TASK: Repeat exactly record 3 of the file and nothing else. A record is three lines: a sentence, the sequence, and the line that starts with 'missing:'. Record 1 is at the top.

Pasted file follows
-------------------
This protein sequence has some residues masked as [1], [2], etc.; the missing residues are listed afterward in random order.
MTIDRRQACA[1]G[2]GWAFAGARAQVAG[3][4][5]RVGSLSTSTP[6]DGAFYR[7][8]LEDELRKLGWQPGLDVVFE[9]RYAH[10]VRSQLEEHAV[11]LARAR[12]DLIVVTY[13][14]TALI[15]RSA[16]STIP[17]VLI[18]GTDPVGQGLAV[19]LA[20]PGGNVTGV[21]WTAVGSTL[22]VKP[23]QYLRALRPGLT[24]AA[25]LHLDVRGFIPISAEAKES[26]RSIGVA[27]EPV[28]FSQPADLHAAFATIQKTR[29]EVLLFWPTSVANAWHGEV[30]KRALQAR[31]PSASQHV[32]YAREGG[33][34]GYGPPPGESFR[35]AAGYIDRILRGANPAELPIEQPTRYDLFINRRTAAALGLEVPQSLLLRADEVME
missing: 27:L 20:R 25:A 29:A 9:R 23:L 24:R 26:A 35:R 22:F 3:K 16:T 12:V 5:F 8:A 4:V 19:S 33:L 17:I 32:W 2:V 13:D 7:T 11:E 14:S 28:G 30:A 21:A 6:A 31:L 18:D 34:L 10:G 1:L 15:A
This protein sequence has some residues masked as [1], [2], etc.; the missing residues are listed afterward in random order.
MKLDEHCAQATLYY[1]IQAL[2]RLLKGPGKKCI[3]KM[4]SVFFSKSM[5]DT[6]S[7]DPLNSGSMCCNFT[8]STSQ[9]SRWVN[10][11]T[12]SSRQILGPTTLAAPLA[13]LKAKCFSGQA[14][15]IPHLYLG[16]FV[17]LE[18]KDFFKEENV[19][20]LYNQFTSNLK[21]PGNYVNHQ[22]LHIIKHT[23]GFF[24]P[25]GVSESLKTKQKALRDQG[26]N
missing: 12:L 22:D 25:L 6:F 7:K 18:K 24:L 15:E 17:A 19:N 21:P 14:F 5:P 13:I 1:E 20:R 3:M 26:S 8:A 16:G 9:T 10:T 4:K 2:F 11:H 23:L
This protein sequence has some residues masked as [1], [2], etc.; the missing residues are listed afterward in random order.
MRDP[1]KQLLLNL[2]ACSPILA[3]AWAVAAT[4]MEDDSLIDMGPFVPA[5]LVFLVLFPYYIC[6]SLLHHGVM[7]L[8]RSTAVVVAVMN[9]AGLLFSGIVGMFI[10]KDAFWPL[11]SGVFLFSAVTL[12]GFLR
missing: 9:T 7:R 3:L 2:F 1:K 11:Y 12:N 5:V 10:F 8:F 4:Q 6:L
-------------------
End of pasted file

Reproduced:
This protein sequence has some residues masked as [1], [2], etc.; the missing residues are listed afterward in random order.
MRDP[1]KQLLLNL[2]ACSPILA[3]AWAVAAT[4]MEDDSLIDMGPFVPA[5]LVFLVLFPYYIC[6]SLLHHGVM[7]L[8]RSTAVVVAVMN[9]AGLLFSGIVGMFI[10]KDAFWPL[11]SGVFLFSAVTL[12]GFLR
missing: 9:T 7:R 3:L 2:F 1:K 11:Y 12:N 5:V 10:F 8:F 4:Q 6:L